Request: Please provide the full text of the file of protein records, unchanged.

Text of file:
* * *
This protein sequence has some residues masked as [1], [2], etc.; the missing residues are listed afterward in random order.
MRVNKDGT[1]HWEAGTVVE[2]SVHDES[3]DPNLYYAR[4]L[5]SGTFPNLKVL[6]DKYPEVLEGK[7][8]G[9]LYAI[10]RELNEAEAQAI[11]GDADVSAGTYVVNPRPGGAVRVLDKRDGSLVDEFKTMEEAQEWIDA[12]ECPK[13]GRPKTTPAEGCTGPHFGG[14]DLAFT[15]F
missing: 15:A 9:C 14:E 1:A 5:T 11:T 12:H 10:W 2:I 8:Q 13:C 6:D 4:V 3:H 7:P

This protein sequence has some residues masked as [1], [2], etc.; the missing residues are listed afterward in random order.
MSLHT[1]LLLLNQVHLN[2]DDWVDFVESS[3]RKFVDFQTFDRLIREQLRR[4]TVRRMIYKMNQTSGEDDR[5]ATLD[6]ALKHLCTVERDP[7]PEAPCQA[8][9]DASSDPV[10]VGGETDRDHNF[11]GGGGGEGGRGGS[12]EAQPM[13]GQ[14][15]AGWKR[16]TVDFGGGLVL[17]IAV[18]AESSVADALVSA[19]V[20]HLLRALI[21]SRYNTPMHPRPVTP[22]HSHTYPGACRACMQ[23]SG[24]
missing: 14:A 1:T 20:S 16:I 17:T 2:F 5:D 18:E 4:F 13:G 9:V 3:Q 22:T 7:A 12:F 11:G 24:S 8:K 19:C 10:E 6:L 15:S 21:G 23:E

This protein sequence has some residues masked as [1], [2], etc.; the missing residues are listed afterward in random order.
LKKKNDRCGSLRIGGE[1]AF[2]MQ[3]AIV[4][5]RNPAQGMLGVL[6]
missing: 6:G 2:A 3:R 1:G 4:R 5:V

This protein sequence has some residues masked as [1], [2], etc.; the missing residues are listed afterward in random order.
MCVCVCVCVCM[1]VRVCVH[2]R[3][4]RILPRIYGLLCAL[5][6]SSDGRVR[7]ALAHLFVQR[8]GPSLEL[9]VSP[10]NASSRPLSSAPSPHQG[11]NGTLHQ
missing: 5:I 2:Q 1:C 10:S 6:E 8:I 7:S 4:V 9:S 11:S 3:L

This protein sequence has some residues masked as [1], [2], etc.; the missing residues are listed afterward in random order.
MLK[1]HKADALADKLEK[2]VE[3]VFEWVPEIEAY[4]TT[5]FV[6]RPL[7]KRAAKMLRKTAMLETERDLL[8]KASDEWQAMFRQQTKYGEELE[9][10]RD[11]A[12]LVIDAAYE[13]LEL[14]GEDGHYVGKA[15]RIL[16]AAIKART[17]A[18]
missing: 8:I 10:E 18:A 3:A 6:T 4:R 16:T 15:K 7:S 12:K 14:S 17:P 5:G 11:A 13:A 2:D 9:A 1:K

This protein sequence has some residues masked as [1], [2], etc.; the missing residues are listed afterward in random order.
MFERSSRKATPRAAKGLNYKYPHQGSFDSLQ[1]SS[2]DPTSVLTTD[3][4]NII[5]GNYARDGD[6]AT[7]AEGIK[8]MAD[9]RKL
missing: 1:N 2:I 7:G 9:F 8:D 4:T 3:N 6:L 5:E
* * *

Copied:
This protein sequence has some residues masked as [1], [2], etc.; the missing residues are listed afterward in random order.
MRVNKDGT[1]HWEAGTVVE[2]SVHDES[3]DPNLYYAR[4]L[5]SGTFPNLKVL[6]DKYPEVLEGK[7][8]G[9]LYAI[10]RELNEAEAQAI[11]GDADVSAGTYVVNPRPGGAVRVLDKRDGSLVDEFKTMEEAQEWIDA[12]ECPK[13]GRPKTTPAEGCTGPHFGG[14]DLAFT[15]F
missing: 15:A 9:C 14:E 1:A 5:T 11:T 12:H 10:W 2:I 8:Q 13:C 6:D 4:V 3:H 7:P

This protein sequence has some residues masked as [1], [2], etc.; the missing residues are listed afterward in random order.
MSLHT[1]LLLLNQVHLN[2]DDWVDFVESS[3]RKFVDFQTFDRLIREQLRR[4]TVRRMIYKMNQTSGEDDR[5]ATLD[6]ALKHLCTVERDP[7]PEAPCQA[8][9]DASSDPV[10]VGGETDRDHNF[11]GGGGGEGGRGGS[12]EAQPM[13]GQ[14][15]AGWKR[16]TVDFGGGLVL[17]IAV[18]AESSVADALVSA[19]V[20]HLLRALI[21]SRYNTPMHPRPVTP[22]HSHTYPGACRACMQ[23]SG[24]
missing: 14:A 1:T 20:S 16:I 17:T 2:F 5:D 18:E 4:F 13:G 9:V 3:Q 22:T 7:A 12:F 11:G 24:S 8:K 19:C 10:E 6:L 15:S 21:G 23:E

This protein sequence has some residues masked as [1], [2], etc.; the missing residues are listed afterward in random order.
LKKKNDRCGSLRIGGE[1]AF[2]MQ[3]AIV[4][5]RNPAQGMLGVL[6]
missing: 6:G 2:A 3:R 1:G 4:R 5:V

This protein sequence has some residues masked as [1], [2], etc.; the missing residues are listed afterward in random order.
MCVCVCVCVCM[1]VRVCVH[2]R[3][4]RILPRIYGLLCAL[5][6]SSDGRVR[7]ALAHLFVQR[8]GPSLEL[9]VSP[10]NASSRPLSSAPSPHQG[11]NGTLHQ
missing: 5:I 2:Q 1:C 10:S 6:E 8:I 7:S 4:V 9:S 11:S 3:L

This protein sequence has some residues masked as [1], [2], etc.; the missing residues are listed afterward in random order.
MLK[1]HKADALADKLEK[2]VE[3]VFEWVPEIEAY[4]TT[5]FV[6]RPL[7]KRAAKMLRKTAMLETERDLL[8]KASDEWQAMFRQQTKYGEELE[9][10]RD[11]A[12]LVIDAAYE[13]LEL[14]GEDGHYVGKA[15]RIL[16]AAIKART[17]A[18]
missing: 8:I 10:E 18:A 3:A 6:T 4:R 16:T 15:K 7:S 12:K 14:S 17:P 5:G 11:A 13:A 2:D 9:A 1:K

This protein sequence has some residues masked as [1], [2], etc.; the missing residues are listed afterward in random order.
MFERSSRKATPRAAKGLNYKYPHQGSFDSLQ[1]SS[2]DPTSVLTTD[3][4]NII[5]GNYARDGD[6]AT[7]AEGIK[8]MAD[9]RKL
missing: 1:N 2:I 7:G 9:F 8:D 4:T 3:N 6:L 5:E